As for the harvest date, both varieties show a decreasing trend: by 12 days for Fetească Regală – from an average date of September 24 in the 1992-2001 interval to September 12, the average date in the 2012-2021 interval, and by 6 days for Fetească Neagră – from September 22, the average date in the 1992-2001 interval, to September 16, the average date in the 2012-2021 interval (Figures 4 and 5).

Fig. 4 – Harvest dynamics of the Fetească Regală grape variety within the period 1992-2021

Fig. 5 – Harvest dynamics of the Fetească Neagră grape variety within the period 1992-2021

Regarding the quality of grape productions, until the year 2012, the concentration of sugars in grapes averaged below 210 g/l. In the case of the Fetească Regală variety, the sugar concentration at harvest increased, reaching a peak of 221.4 g/l in 2015. Similarly, for the Fetească Neagră variety, sugar accumulation showed a tendency to increase towards the end of the study period. Grapes accumulated a higher sugar concentration, reaching values above 240 g/l (in 2019 – 257.4 g/l sugars and in 2020 – 256.4 g/l sugars), enabling the production of wines with a potential alcohol content exceeding 14% vol. Alc.

Fetească Regală     
Fetească Neagră

The coming decades will bring challenges to the wine sector in Dobrogea and Romania

In conclusion, at Murfatlar, we are witnessing an increase in average annual temperatures by 3-5°C, an uneven distribution of water resources, with drought years recorded such as 2001 (-220 mm) and 2020 (-168 mm) compared to an average of 420 mm, and rainy years like 2005, 2010, 2013 with an excess of over 270 mm. Already, Dobrogea is one of the most affected regions in terms of aridification in Romania.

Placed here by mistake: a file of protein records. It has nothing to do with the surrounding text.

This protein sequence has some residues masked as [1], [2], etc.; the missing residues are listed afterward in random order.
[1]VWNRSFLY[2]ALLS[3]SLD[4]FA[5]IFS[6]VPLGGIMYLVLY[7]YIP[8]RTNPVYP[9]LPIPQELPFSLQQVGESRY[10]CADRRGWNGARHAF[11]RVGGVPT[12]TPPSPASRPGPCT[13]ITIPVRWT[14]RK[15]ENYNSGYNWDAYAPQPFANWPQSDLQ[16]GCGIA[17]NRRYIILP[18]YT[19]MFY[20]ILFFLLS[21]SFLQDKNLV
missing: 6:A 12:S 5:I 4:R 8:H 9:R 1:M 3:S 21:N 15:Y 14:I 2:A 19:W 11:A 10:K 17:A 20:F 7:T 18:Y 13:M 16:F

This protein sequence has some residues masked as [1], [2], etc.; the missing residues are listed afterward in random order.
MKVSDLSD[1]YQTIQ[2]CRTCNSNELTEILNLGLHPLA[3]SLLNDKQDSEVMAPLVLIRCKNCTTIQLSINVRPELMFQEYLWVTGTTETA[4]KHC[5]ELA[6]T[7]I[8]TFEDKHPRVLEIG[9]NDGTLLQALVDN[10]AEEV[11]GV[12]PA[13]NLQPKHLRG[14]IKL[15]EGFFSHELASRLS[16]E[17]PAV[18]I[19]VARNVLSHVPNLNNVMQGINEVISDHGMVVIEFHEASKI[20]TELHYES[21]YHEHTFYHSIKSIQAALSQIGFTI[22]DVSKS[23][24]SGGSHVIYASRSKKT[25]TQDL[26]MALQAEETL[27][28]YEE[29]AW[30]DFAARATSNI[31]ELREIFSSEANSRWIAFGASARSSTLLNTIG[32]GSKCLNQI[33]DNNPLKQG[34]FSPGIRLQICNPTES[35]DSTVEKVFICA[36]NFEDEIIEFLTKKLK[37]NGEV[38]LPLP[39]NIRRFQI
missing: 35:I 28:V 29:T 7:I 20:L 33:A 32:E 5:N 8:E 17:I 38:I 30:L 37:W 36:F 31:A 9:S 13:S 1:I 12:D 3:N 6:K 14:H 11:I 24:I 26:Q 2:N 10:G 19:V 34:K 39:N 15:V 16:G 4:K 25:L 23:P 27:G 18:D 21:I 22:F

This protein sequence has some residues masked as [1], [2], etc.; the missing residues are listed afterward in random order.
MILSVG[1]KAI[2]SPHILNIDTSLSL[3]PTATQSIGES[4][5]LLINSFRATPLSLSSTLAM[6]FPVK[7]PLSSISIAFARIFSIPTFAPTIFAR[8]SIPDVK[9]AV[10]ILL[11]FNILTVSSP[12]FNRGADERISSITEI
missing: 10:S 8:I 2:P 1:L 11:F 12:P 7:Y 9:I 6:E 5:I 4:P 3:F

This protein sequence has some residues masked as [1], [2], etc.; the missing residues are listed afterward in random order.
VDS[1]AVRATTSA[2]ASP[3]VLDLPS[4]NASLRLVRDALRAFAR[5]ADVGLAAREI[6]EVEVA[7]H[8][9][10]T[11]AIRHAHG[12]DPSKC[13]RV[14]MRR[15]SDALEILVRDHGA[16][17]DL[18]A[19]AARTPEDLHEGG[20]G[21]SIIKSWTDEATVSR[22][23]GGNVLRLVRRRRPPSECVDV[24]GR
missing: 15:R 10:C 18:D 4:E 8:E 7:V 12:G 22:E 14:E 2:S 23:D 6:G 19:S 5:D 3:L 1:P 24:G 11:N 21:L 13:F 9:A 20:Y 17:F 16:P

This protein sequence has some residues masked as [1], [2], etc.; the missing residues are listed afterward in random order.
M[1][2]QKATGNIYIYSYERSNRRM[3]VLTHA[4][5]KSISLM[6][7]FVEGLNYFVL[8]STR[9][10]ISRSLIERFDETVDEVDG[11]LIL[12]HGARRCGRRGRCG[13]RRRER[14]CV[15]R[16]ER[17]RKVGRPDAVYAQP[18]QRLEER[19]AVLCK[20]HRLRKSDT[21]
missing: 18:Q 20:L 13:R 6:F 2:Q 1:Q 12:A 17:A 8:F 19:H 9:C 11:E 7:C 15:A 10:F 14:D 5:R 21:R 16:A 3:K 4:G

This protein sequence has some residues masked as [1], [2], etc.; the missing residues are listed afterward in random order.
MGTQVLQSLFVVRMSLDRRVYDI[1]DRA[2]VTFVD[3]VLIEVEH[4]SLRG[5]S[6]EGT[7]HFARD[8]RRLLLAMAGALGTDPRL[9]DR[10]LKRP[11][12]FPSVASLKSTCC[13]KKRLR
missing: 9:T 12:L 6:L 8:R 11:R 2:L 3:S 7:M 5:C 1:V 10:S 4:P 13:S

Although in most study years, the total values of precipitation during the growing season were higher than the multi-year average of 245.7 mm, there are periods of excessive rainfall alternating with exceptionally dry periods, especially in the months of July and August. This has influenced an early onset of veraison and an advancement of full grape ripeness by up to 12 days – September 8-10 instead of September 16-20.

Sugar accumulations in grapes have increased by approximately 40 g/l, favouring the production of wines with high alcohol content (over 14% vol. alc.) or with residual sugar (semi-sweet, sweet, and fortified wines).

All these factors pose a challenge for Dobrogea’s viticulturists and winemakers, requiring the selection of the best grape varieties and technological solutions to maintain grape quality, compensate for the lack of wine acidity, halt fermentation while preserving residual sugar, and more.

Dr. Aurora Ranca

Senior Researcher Grade I and Director of the Murfatlar Vine and Wine Research and Development Station (SCDVV), specialised in grapevine variety improvement and ecological technologies. Holds a PhD in Ecology and Environmental Protection from the University of Bucharest.

Article first published on InfoClima